what happens when liver fails (beside jaundice,bleeding,etc.)how long until you’re dead?
diagnosed with end stage liver disease-cirrhosis & hep C. in hospital a week ago, got 4 pints blood to replace what I lost vomiting and with bloody stools (I had no control over bowel functions). Currently experiencing severe abdominal pain on upper right side-front and back. supposed to get evaluated for transplant, but haven’t got to St. Louis yet. does this go on for weeks, days?
When the cells of the liver become damaged,
the immune system of the body responds to
this damage and causes inflammation to
develop inside the liver…which will cause the
liver to enlarge in size. (Can be seen on an
ultrasound or Ct scan. No matter what the
cause may be, it usually follows the same
course. If the cause cannot be found and stopped
and the inflammation isn’t treated…it can lead
to the liver cells dying off and forming scar
tissue inside the liver that will eventually
block the flow of blood to the other liver
cells and also through the liver on it’s way
back to the heart. This is then known as
Cirrhosis of the liver, a progressive disease.
Because the flow of blood is not accomplished
now, it can back up in the vein that brings the
blood to the liver, known as the Portal vein…
this causes pressure, known as Portal
Hypertension. It also backs up into smaller
vessels not used to handling this amount of blood,
known as varies or varicose veins. These can be
found in the esophagus, rectal area, and the belly
button area. (they can be seen when you have
a endoscopy done in the esophagus.) It is an
emergency situation if these vein balloon outward
in weak spots and break open. The doctors usually
go in there to band them to stop the bleeding.
A Cirrhosis patient’s liver do not make the clotting
factors like it used to, to help the blood to clot.
Therefore, easy bruising and bleeding occurs.
It is very important that any bleeding from these
areas are treated immediately so the patient does
bleed internally or bleed out completely. The spleen
can also enlarge in size because of the blood backing
up into it. Caution has to be taken that the spleen is
not injured by blunt force.
Patients can also develop Ascites; which is the build
up of fluid in the abdominal area because the liver
cannot make a protein known to hold fluid inside
our vessels…called Albumin. This fluid leaks out
and collects in the abdomen. There is a procedure
that the doctors do, to remove this fluid…known as
paracentesis. The fluid can make it difficult to eat
or breathe, because of the pressure on the stomach,
other organs, and up against the diaphragm..pushing
against the lungs. Usually this procedure will give the
patient immediate relief…however it will have to be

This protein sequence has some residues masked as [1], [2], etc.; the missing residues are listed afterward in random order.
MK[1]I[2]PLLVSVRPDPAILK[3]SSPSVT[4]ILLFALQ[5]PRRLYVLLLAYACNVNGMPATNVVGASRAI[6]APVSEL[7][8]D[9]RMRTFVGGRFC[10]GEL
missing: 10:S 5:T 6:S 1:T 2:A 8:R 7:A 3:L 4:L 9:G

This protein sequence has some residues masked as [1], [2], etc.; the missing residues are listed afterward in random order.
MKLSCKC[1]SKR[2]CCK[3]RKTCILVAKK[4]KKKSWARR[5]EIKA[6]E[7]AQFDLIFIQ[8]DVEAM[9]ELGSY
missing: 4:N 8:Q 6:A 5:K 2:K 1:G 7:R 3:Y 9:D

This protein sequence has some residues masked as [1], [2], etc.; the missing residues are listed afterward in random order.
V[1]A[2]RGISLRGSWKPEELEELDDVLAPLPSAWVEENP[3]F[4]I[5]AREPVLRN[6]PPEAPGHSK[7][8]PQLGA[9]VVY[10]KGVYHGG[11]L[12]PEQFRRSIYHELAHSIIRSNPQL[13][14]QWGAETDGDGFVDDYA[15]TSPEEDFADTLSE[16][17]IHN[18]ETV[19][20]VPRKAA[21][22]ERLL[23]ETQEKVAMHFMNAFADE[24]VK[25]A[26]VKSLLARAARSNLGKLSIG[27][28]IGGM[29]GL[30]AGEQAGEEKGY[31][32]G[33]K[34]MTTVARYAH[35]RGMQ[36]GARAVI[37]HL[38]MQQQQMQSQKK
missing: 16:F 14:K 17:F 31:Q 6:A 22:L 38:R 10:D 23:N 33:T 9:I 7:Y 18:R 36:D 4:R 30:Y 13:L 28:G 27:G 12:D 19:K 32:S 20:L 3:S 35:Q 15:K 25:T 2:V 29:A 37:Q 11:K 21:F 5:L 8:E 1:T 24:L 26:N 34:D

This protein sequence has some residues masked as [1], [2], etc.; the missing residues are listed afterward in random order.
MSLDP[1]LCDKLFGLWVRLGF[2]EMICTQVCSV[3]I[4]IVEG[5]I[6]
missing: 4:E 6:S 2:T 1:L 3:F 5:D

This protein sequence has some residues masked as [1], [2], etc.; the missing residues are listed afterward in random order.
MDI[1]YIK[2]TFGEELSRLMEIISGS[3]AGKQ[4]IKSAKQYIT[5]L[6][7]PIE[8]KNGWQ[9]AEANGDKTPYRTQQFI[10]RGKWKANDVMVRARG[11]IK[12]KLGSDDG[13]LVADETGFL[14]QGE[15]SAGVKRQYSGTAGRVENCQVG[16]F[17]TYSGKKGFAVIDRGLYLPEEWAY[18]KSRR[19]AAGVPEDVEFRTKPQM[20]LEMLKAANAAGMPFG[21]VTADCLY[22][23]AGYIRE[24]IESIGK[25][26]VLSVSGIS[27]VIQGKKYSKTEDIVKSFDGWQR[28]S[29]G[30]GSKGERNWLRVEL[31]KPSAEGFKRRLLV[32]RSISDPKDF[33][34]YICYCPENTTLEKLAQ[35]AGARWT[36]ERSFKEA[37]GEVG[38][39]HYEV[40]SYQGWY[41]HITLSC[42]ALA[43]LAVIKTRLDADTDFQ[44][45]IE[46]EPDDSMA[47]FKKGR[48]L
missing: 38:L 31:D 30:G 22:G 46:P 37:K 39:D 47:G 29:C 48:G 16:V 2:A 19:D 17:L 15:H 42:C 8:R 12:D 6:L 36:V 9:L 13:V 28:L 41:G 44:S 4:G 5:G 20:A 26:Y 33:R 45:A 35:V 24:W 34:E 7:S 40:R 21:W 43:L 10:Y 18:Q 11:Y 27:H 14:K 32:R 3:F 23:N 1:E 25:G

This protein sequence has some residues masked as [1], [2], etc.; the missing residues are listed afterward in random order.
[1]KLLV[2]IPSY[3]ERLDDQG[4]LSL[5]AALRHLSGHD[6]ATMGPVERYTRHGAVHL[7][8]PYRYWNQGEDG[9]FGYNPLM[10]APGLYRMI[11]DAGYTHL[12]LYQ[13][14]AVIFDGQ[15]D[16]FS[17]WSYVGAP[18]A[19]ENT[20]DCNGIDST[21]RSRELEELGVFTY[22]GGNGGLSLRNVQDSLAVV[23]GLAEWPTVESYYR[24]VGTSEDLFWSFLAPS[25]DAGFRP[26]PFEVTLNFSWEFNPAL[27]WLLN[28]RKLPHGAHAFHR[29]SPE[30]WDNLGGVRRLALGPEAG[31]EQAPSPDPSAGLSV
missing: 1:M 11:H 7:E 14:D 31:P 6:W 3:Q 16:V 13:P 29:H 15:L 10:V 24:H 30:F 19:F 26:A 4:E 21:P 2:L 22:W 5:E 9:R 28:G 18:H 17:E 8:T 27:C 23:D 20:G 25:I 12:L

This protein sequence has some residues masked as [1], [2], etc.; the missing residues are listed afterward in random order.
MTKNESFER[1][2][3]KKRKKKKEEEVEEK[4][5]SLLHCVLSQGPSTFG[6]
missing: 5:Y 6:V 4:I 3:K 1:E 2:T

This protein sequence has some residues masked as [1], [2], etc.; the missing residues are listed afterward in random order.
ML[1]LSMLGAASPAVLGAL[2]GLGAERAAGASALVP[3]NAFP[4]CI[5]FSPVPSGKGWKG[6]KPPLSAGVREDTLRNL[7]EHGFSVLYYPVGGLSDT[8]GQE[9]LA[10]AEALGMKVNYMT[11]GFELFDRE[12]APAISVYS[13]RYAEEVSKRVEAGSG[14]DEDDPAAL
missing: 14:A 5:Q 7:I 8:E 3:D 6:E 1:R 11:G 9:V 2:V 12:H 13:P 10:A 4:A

drained every so often…because of the lack of this
Encephalopathy is when a person becomes easily
confused, disoriented, have sleep pattern changes,
flapping or tremors in the hands, etc.
Our body uses protein all the time. The by product
from this is ammonia. The liver takes the ammonia
and try to convert it into urea, so the body can easily
dispose of it. Since the liver isn’t able to do this now,
the ammonia stay in the blood and goes pass the
blood brain barrier and into the brain. This
encephalopathy has to be treated with mediations
like Lactulose…or it could lead to a patient going
into a coma.
All pain, should be checked right away. Any
bleeding has to be checked immediately.
The doctors have all the tests results. The very best
test is the liver biopsy. They can tell from that how
far advanced in this disease you actually are.
They are really the only ones who can tell you where
you are at in this disease and how much longer you
might have to live.
When you are placed on the transplant list, there are
four blood tests that the doctors use to keep track
of how long you will live without having a transplant.
They are the Bilirubin, INR, Creatinine, and the Sodium.
Bilirubin gives them an idea of how well the liver is
functioning. INR also does this…but also tells them
how well the blood is clotting. Creatinine is to check
on how the kidneys are functions. Sodium helps them
to know if the heart is doing okay.
To understand this or any other blood testing you might
have…here is a site you can click on to place the name
of the tests from your lab work, in, and it will tell you
more about them:
http://www.labtestsonline.org or you can type
in liver functions tests or liver enzymes in your search
Here are some links to learn more about Cirrhosis,
about Hepatitis C, and about Liver Transplantation.
(just click on any of the above links to go
to the sites)
I hope this information is of some help to you. Best wishes.